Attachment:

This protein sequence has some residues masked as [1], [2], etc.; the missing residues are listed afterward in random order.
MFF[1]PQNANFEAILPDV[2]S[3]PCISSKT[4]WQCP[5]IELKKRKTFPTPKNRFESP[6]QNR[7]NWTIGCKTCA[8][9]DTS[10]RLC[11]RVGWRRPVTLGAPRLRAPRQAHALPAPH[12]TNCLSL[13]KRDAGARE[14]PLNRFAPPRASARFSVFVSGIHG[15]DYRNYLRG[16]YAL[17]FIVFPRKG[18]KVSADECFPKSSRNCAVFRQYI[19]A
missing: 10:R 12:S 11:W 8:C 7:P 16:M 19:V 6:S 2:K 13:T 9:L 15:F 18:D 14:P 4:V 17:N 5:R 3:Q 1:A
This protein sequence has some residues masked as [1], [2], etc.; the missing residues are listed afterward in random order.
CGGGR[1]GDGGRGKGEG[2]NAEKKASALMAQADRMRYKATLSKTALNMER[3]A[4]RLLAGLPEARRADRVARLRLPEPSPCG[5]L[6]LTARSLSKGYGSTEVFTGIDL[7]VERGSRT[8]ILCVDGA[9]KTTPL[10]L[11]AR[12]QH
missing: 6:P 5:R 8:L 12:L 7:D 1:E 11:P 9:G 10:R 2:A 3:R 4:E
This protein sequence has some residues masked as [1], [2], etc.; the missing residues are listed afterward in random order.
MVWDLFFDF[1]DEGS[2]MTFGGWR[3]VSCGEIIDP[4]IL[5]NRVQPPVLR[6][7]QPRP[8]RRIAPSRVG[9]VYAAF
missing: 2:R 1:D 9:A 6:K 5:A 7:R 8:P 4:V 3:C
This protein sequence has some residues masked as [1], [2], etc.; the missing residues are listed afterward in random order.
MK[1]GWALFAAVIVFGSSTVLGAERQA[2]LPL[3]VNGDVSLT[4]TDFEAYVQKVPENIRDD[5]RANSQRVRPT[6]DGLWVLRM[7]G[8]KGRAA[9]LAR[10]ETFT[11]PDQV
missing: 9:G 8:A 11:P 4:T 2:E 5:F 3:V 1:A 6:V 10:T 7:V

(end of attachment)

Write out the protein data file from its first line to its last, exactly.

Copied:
This protein sequence has some residues masked as [1], [2], etc.; the missing residues are listed afterward in random order.
MFF[1]PQNANFEAILPDV[2]S[3]PCISSKT[4]WQCP[5]IELKKRKTFPTPKNRFESP[6]QNR[7]NWTIGCKTCA[8][9]DTS[10]RLC[11]RVGWRRPVTLGAPRLRAPRQAHALPAPH[12]TNCLSL[13]KRDAGARE[14]PLNRFAPPRASARFSVFVSGIHG[15]DYRNYLRG[16]YAL[17]FIVFPRKG[18]KVSADECFPKSSRNCAVFRQYI[19]A
missing: 10:R 12:S 11:W 8:C 7:P 16:M 19:V 6:S 2:K 13:T 9:L 15:F 18:D 14:P 4:V 17:N 5:R 3:Q 1:A
This protein sequence has some residues masked as [1], [2], etc.; the missing residues are listed afterward in random order.
CGGGR[1]GDGGRGKGEG[2]NAEKKASALMAQADRMRYKATLSKTALNMER[3]A[4]RLLAGLPEARRADRVARLRLPEPSPCG[5]L[6]LTARSLSKGYGSTEVFTGIDL[7]VERGSRT[8]ILCVDGA[9]KTTPL[10]L[11]AR[12]QH
missing: 6:P 5:R 8:L 12:L 7:D 1:E 11:P 9:G 10:R 2:A 3:R 4:E
This protein sequence has some residues masked as [1], [2], etc.; the missing residues are listed afterward in random order.
MVWDLFFDF[1]DEGS[2]MTFGGWR[3]VSCGEIIDP[4]IL[5]NRVQPPVLR[6][7]QPRP[8]RRIAPSRVG[9]VYAAF
missing: 2:R 1:D 9:A 6:K 5:A 7:R 8:P 4:V 3:C
This protein sequence has some residues masked as [1], [2], etc.; the missing residues are listed afterward in random order.
MK[1]GWALFAAVIVFGSSTVLGAERQA[2]LPL[3]VNGDVSLT[4]TDFEAYVQKVPENIRDD[5]RANSQRVRPT[6]DGLWVLRM[7]G[8]KGRAA[9]LAR[10]ETFT[11]PDQV
missing: 9:G 8:A 11:P 4:T 2:E 5:F 3:V 1:A 6:V 10:T 7:V